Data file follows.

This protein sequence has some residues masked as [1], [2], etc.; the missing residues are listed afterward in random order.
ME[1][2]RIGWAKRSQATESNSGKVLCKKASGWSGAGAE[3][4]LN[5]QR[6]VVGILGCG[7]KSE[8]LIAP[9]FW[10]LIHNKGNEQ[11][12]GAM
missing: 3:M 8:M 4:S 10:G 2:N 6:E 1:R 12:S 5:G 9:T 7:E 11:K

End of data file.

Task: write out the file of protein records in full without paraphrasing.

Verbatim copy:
This protein sequence has some residues masked as [1], [2], etc.; the missing residues are listed afterward in random order.
ME[1][2]RIGWAKRSQATESNSGKVLCKKASGWSGAGAE[3][4]LN[5]QR[6]VVGILGCG[7]KSE[8]LIAP[9]FW[10]LIHNKGNEQ[11][12]GAM
missing: 3:M 8:M 4:S 10:G 2:N 6:E 1:R 12:S 5:G 9:T 7:E 11:K